John Key and the National Party are winning with social media.
The Nielsen BuzzMetrics service measures and monitors comments made on internet publically displayed message boards and blogs and have determined from this how the New Zealand population who participate in social media view the performances of the leaders of the National and Labour parties, and also the two parties themselves.
John Key is clearly well ahead on overall commentary numbers and is currently in the box seat, although the gap is a little closer between the two main parties.
More importantly, when reviewing sentiment of the conversations about the political leaders it should be noted that both leaders have more negative comments made about them than positive, although for John Key, this is a pretty close call. Phil Goff, however, has a much lower positive sentiment than John Key, and a much higher negative rating as well. This means that overall Phil Goff is 21 points behind John Key on a combined positive and negative sentiment rating.
Both parties have substantial proportions of negative sentiment and are level with a much lower positive sentiment.
However, when reviewing the negative gap, it still favours National by a reasonable 10 points margin.
Overall the results were generally more balanced for the Prime Minister and his party, however with tones ranging from vitriolic to supportive . . .
Phil Goff and Labour appear to have attracted more consistently negative comments, surrounding his leadership qualities and the party’s election chances . . .
. . . John Key has a much bigger fan base and number of followers on Facebook and Twitter, but Phil Goff has actually tweeted more. Phil Goff also has more recent postings on his Facebook page (16-25 May), but a high number are made by other people while John Key appears to be the only “poster” on his page. However, Key leads quite comfortably for the average number of comments and “likes” per his recent individual postings on his Facebook page compared to Goff.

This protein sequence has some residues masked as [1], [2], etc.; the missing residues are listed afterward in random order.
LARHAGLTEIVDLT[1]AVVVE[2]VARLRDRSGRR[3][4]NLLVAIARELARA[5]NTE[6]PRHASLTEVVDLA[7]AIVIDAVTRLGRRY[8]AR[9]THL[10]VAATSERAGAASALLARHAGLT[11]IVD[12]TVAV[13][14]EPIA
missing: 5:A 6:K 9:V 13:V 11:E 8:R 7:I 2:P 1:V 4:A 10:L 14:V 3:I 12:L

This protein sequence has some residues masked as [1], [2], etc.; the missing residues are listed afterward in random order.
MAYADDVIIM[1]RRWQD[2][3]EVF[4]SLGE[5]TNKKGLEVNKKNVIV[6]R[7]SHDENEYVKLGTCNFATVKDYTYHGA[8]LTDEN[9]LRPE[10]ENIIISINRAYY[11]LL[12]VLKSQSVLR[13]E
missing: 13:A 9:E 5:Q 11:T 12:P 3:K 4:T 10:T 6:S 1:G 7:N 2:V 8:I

Summarising, Tony Boyte, Nielsen Associate Director of Research, Media comments “Clearly these early findings, especially regarding sentiment, highlight how important it is for New Zealand politicians to monitor what is being said in social media, right now and throughout the lead up to the November elections”.
Social media will play a part in political campaigns and the findings in this report are more or less consistent with polls. National and its leader are more popular than Labour and its leader.
People are more likely to complain about things they don’t like than to praise something they do which could explain why both parties and their leaders attracted more negative comments than positive ones.
However, the views people give on social media don’t necessarily indicate how they’ll vote or even if they’ll vote at all.